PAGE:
Skip to main content

Watching and drinking Perseides concurrently.

Being British, I am obliged to comment on the Provencal weather this summer. Mostly hot with the occasional Mistral wind and, a few weeks ago, a threatened storm which yielded some highly unusual clouds, identified by a friend’s meteorologically talented daughter (moments before one of my own clever clogs) as being of the mammatus variety, these being, in effect, upside downclouds which, said expert explained occur when the cold, moist pockets of air sink rather than rise. Pic included of clouds over neighbouring property (would you believe me if I said it was sunny over us? No?). 

What I can’t give you a picture of because (a) it hasn’t properly occurred this year yet (a brief flirtation last night but that’s all so far) and (b) my technological wizardry has yet to master how to take a still image of a (literally) flying circus, is tonight’s extravaganza of shooting stars, known as Perséides. (Some of you will, by now, have figured where this is going.) The useful people who tell us everything we need to know, and much we probably don’t, at Wikipedia enlighten us that the Perseids (Perséides to the French) are ‘a prolific meteor shower associated with the comet Swift–Tuttle. The meteors are called the Perseids because the point from which they appear to hail lies in the constellation Perseus’.

All well and good but I will still need to revert to the clog’s expertise to find Percy in the sky, my knowledge of the stars being restricted to the frying pan known to more serious watchers as the Great Bear or Big Dipper (which always put me to mind of the roller coaster at the Great Yarmouth funfair for some reason). Still, if meteors are to be seen whizzing about the skies, no doubt I will be in for an impressive light show this evening… clouds and light pollution permitting.

Anyway, one thing is clear: there is only one wine to drink this evening and that, of course, is Chateau Juvenal’s very own cuvee Perséides. Ah, but red or white and which vintage? I have in my local stash 2016 and 2017 of the red and 2018 and 2019 of the white. Decisions, decisions… Always tricky when the alternatives are all rather splendid.

Of course, I know the answer really. There is half a bottle of Riesling in the fridge so that lets out the Blanc and the 2016 Rouge is in a fantastic place at present - more Grand Cru Burgundy (at £24/bottle? That's not even Village level for anything decent!) than you can reasonably expect from Ventoux grown Grenache, this variety was gorgeous in this vintage and only a vinous criminal could be expected to make a hash of such good grapes. The good people at Chateau Juvenal are anything but.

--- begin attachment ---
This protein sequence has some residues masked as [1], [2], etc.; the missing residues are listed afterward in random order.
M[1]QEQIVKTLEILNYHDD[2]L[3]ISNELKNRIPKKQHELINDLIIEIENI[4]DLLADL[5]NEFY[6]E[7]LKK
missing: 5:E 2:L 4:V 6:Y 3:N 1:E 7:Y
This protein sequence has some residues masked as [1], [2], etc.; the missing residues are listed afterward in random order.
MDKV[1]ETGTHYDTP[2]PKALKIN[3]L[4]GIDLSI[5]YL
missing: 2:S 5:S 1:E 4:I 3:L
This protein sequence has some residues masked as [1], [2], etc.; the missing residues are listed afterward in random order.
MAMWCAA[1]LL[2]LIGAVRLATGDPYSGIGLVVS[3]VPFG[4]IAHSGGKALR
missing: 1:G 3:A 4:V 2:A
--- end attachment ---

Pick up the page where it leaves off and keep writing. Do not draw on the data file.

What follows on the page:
Popular posts from this blog

Decanter’s top Rhône wines under £20

The moratorium is over. Decanter’s December issue has been published and I can announce our successes in the recent tasting undertaken by their Rhône expert, Matt Walls who has recently returned from a year and a half in the region. If you look on today (November 2020), you will see a link to ‘Top Côtes du Rhône wines under £20’. What the article doesn’t tell you is that the brief of its writer was to taste and rate wines from across the valley in that price range and that the top scoring white wine was actually a Ventoux. No prizes for guessing that it was  Château Juvenal’s 2019 ‘Ribes de Vallat’ Blanc , awarded 91 points, which, at £12.60 is also the best value of any of the white wines on the list: 'From 30- to 40-year-old vines grown on granite south-facing slopes; half of the wine is matured for six months in demi-muid leaving no overt oakiness to the aromatics. Full-bodied, rich and opulent style, very ripe and fulsome. Some mango and pineapple juice. Unmist

Postcard from Provence

With lockdown more or less over, we made a dash to the other side of the Channel and are currently languishing in the Vaucluse  d épartement , home to the wines of Châteauneuf-du-Pape  et al . Mont Ventoux, known to cyclists the world over, is staring at me as I write, only providing a shield from the sun in the early hours of the morning before the heat hits. Exercise here, recently so highly prized (the French were allowed no further than 1 km from home to exercise during their lockdown), is necessarily limited to a gentle morning stroll around the village to collect bread from the  boulang ère.  In time it may be possible to acclimatise but, looking at the locals, I wouldn’t bet on it. France went into lockdown before us, of course, and came out earlier as well so, if we in the UK are fortunate, what I am seeing is a glimpse into the future. We are welcome here – I know plenty of people with concerns about this but it is the Parisians they fear most here it seems. The UK, until